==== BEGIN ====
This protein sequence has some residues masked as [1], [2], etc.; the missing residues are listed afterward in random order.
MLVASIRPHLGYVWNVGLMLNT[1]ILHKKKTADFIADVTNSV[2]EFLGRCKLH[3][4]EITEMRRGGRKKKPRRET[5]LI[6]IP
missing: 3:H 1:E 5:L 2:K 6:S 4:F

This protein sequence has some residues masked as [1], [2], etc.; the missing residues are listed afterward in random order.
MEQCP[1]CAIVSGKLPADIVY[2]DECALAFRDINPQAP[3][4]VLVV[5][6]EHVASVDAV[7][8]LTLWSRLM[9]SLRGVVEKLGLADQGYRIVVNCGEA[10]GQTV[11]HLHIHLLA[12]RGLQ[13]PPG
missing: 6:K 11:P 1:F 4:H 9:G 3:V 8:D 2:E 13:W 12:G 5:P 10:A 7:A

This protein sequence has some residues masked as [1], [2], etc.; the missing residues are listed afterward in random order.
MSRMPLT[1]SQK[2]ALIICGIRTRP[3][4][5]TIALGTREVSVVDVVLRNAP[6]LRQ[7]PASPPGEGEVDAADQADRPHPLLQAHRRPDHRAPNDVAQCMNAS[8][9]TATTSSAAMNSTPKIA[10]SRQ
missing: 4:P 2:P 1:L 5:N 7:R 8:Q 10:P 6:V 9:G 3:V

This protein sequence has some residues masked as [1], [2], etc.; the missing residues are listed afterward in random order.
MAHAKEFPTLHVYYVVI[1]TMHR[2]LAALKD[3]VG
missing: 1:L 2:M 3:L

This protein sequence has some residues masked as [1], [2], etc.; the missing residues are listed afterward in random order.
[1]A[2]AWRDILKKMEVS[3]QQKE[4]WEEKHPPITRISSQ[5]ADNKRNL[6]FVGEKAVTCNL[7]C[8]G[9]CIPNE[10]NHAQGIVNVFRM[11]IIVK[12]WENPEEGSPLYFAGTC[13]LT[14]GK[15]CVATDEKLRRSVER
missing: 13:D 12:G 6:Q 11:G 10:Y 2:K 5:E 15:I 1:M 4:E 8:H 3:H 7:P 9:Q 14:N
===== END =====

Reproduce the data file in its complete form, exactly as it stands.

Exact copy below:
This protein sequence has some residues masked as [1], [2], etc.; the missing residues are listed afterward in random order.
MLVASIRPHLGYVWNVGLMLNT[1]ILHKKKTADFIADVTNSV[2]EFLGRCKLH[3][4]EITEMRRGGRKKKPRRET[5]LI[6]IP
missing: 3:H 1:E 5:L 2:K 6:S 4:F

This protein sequence has some residues masked as [1], [2], etc.; the missing residues are listed afterward in random order.
MEQCP[1]CAIVSGKLPADIVY[2]DECALAFRDINPQAP[3][4]VLVV[5][6]EHVASVDAV[7][8]LTLWSRLM[9]SLRGVVEKLGLADQGYRIVVNCGEA[10]GQTV[11]HLHIHLLA[12]RGLQ[13]PPG
missing: 6:K 11:P 1:F 4:H 9:G 3:V 8:D 2:E 13:W 12:G 5:P 10:A 7:A

This protein sequence has some residues masked as [1], [2], etc.; the missing residues are listed afterward in random order.
MSRMPLT[1]SQK[2]ALIICGIRTRP[3][4][5]TIALGTREVSVVDVVLRNAP[6]LRQ[7]PASPPGEGEVDAADQADRPHPLLQAHRRPDHRAPNDVAQCMNAS[8][9]TATTSSAAMNSTPKIA[10]SRQ
missing: 4:P 2:P 1:L 5:N 7:R 8:Q 10:P 6:V 9:G 3:V

This protein sequence has some residues masked as [1], [2], etc.; the missing residues are listed afterward in random order.
MAHAKEFPTLHVYYVVI[1]TMHR[2]LAALKD[3]VG
missing: 1:L 2:M 3:L

This protein sequence has some residues masked as [1], [2], etc.; the missing residues are listed afterward in random order.
[1]A[2]AWRDILKKMEVS[3]QQKE[4]WEEKHPPITRISSQ[5]ADNKRNL[6]FVGEKAVTCNL[7]C[8]G[9]CIPNE[10]NHAQGIVNVFRM[11]IIVK[12]WENPEEGSPLYFAGTC[13]LT[14]GK[15]CVATDEKLRRSVER
missing: 13:D 12:G 6:Q 11:G 10:Y 2:K 5:E 15:I 1:M 4:E 8:H 3:H 7:P 9:Q 14:N